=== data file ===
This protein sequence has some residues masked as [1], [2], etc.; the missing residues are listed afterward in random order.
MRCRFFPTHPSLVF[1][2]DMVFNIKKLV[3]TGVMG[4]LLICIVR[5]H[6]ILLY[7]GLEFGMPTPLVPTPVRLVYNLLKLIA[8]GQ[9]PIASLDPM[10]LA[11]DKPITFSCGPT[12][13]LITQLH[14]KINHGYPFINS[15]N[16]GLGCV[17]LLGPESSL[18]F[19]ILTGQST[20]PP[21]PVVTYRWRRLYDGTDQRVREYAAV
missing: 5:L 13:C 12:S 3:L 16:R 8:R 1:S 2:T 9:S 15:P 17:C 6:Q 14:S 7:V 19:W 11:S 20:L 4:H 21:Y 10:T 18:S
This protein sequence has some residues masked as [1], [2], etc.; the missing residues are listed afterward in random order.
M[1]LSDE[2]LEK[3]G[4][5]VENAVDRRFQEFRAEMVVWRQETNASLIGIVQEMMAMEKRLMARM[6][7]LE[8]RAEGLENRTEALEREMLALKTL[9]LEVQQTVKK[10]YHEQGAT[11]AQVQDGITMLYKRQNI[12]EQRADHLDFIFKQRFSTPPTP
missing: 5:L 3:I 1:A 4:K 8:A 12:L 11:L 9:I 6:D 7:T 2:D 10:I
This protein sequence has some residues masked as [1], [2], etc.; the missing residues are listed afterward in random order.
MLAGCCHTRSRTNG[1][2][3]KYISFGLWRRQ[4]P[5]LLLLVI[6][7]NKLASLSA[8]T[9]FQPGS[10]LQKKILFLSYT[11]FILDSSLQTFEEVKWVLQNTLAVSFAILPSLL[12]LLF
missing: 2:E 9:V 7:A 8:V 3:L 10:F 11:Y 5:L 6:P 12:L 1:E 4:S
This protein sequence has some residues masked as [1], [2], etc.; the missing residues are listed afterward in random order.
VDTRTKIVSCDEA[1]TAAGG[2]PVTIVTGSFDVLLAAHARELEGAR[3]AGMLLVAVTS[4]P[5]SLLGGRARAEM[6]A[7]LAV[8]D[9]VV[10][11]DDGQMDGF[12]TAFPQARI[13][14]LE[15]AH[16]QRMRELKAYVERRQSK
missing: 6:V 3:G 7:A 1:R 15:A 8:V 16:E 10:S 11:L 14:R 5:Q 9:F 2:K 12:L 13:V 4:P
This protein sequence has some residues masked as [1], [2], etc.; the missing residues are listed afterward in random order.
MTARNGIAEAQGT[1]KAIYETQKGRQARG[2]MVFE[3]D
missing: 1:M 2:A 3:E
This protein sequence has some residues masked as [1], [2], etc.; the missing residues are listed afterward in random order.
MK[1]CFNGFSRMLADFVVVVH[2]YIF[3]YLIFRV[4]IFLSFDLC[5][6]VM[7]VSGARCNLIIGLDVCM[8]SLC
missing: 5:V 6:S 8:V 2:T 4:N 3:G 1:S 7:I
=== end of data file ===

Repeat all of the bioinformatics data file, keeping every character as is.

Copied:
This protein sequence has some residues masked as [1], [2], etc.; the missing residues are listed afterward in random order.
MRCRFFPTHPSLVF[1][2]DMVFNIKKLV[3]TGVMG[4]LLICIVR[5]H[6]ILLY[7]GLEFGMPTPLVPTPVRLVYNLLKLIA[8]GQ[9]PIASLDPM[10]LA[11]DKPITFSCGPT[12][13]LITQLH[14]KINHGYPFINS[15]N[16]GLGCV[17]LLGPESSL[18]F[19]ILTGQST[20]PP[21]PVVTYRWRRLYDGTDQRVREYAAV
missing: 5:L 13:C 12:S 3:L 16:R 8:R 1:S 2:T 9:S 15:P 17:C 6:Q 14:S 7:V 19:W 11:S 20:L 4:H 21:Y 10:T 18:S
This protein sequence has some residues masked as [1], [2], etc.; the missing residues are listed afterward in random order.
M[1]LSDE[2]LEK[3]G[4][5]VENAVDRRFQEFRAEMVVWRQETNASLIGIVQEMMAMEKRLMARM[6][7]LE[8]RAEGLENRTEALEREMLALKTL[9]LEVQQTVKK[10]YHEQGAT[11]AQVQDGITMLYKRQNI[12]EQRADHLDFIFKQRFSTPPTP
missing: 5:L 3:I 1:A 4:K 8:A 12:L 11:L 9:I 6:D 7:T 2:D 10:I
This protein sequence has some residues masked as [1], [2], etc.; the missing residues are listed afterward in random order.
MLAGCCHTRSRTNG[1][2][3]KYISFGLWRRQ[4]P[5]LLLLVI[6][7]NKLASLSA[8]T[9]FQPGS[10]LQKKILFLSYT[11]FILDSSLQTFEEVKWVLQNTLAVSFAILPSLL[12]LLF
missing: 2:E 9:V 7:A 8:V 3:L 10:F 11:Y 5:L 6:P 12:L 1:E 4:S
This protein sequence has some residues masked as [1], [2], etc.; the missing residues are listed afterward in random order.
VDTRTKIVSCDEA[1]TAAGG[2]PVTIVTGSFDVLLAAHARELEGAR[3]AGMLLVAVTS[4]P[5]SLLGGRARAEM[6]A[7]LAV[8]D[9]VV[10][11]DDGQMDGF[12]TAFPQARI[13][14]LE[15]AH[16]QRMRELKAYVERRQSK
missing: 6:V 3:G 7:A 1:R 15:A 8:V 16:E 10:S 11:L 14:R 5:Q 9:F 2:K 12:L 13:V 4:P
This protein sequence has some residues masked as [1], [2], etc.; the missing residues are listed afterward in random order.
MTARNGIAEAQGT[1]KAIYETQKGRQARG[2]MVFE[3]D
missing: 1:M 2:A 3:E
This protein sequence has some residues masked as [1], [2], etc.; the missing residues are listed afterward in random order.
MK[1]CFNGFSRMLADFVVVVH[2]YIF[3]YLIFRV[4]IFLSFDLC[5][6]VM[7]VSGARCNLIIGLDVCM[8]SLC
missing: 5:V 6:S 8:V 2:T 4:N 3:G 1:S 7:I